These access privileges are synthesized from definitions of:

  • Roles, which define lists of rules. Each rule is a combination of verbs, resource types, and namespace selectors. (A related noun, Cluster Role, can be used to refer to resources that aren’t namespace-specific, such as nodes.)
  • Role Bindings, which connect (“bind”) roles to subjects (users, groups, and service accounts). (A related noun, Cluster Role Binding, grants access across all namespaces.)

In Kubernetes 1.9 and later, Cluster Roles can be extended to include new rules using the Aggregated ClusterRoles feature.

This design enables fine-grained access limits, but, as in any powerful system, even knowledgeable and attentive administrators can make mistakes. Our experiences with customers have revealed the following five most common mistakes to look for in your RBAC configuration settings.

Configuration mistake 1: Cluster administrator role granted unnecessarily

The built-in cluster-admin role grants effectively unlimited access to the cluster. During the transition from the legacy ABAC controller to RBAC, some administrators and users may have replicated ABAC’s permissive configuration by granting cluster-admin widely, neglecting the warnings in the relevant documentation. If users or groups are routinely granted cluster-admin, account compromises or mistakes can have dangerously broad effects. Service accounts typically also do not need this type of access. In both cases, a more tailored Role or Cluster Role should be created and granted only to the specific users that need it.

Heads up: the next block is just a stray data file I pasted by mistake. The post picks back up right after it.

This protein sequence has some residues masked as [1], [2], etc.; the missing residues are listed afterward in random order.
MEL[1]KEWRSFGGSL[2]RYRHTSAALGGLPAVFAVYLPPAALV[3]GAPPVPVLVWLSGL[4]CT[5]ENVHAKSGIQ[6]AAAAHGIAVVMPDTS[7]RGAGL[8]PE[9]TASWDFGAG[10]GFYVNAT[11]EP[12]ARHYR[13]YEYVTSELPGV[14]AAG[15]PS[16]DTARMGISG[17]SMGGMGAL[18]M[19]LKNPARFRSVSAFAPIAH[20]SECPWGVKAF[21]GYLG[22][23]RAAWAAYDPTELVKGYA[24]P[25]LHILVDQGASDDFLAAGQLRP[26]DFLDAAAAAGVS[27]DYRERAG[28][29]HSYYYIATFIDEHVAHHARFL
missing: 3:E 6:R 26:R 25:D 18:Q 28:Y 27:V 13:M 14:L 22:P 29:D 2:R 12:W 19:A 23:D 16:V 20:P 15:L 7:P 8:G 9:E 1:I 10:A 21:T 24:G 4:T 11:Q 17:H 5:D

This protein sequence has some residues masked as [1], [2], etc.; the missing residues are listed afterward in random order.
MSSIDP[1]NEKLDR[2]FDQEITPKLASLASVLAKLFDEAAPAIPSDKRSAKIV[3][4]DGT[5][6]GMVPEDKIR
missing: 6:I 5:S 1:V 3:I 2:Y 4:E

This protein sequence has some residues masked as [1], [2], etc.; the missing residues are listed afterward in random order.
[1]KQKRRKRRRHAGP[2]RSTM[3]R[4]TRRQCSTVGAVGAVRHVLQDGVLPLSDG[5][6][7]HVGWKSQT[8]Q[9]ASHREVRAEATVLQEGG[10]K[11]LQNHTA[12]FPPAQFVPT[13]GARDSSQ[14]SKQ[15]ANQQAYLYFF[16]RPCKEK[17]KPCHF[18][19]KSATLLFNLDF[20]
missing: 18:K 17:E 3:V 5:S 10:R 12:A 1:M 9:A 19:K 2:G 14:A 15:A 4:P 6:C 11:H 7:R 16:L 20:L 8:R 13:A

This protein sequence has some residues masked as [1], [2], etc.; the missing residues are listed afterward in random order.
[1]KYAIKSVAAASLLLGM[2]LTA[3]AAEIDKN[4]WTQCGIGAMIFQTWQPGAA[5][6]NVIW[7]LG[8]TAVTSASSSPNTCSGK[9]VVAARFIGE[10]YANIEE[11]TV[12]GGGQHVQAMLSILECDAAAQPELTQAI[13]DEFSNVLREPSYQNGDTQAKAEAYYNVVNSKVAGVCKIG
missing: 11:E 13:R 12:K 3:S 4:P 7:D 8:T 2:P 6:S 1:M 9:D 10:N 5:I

Configuration mistake 2: Improper use of role aggregation

In Kubernetes 1.9 and later,Role Aggregation can be used to simplify privilege grants by allowing new privileges to be combined into existing roles. However, if these aggregations are not carefully reviewed, they can change the intended use of a role; for instance, the system:view role could improperly aggregate rules with verbs other than view, violating the intention that subjects granted system:view can never modify the cluster.

Configuration mistake 3: Duplicated role grant

Role definitions may overlap with each other, giving subjects the same access in more than one way. Administrators sometimes intend for this overlap to happen, but this configuration can make it more difficult to understand which subjects are granted which accesses. And, this situation can make access revocation more difficult if an administrator does not realize that multiple role bindings grant the same privileges.

Configuration mistake 4: Unused role

Roles that are created but not granted to any subject can increase the complexity of RBAC management. Similarly, roles that are granted only to subjects that do not exist (such as service accounts in deleted namespaces or users who have left the organization) can make it difficult to see the configurations that do matter. Removing these unused or inactive roles is typically safe and will focus attention on the active roles.

Configuration mistake 5: Grant of missing roles

Role bindings can reference roles that do not exist. If the same role name is reused for a different purpose in the future, these inactive role bindings can suddenly and unexpectedly grant privileges to subjects other than the ones the new role creator intends.


Kubernetes RBAC configuration is a critical control for the security of your containerized workloads. Properly configuring your cluster RBAC roles and bindings helps minimize the impact of application compromises, user account takeovers, application bugs, or simple human mistakes.

Check your clusters today—have you made any of these configuration mistakes?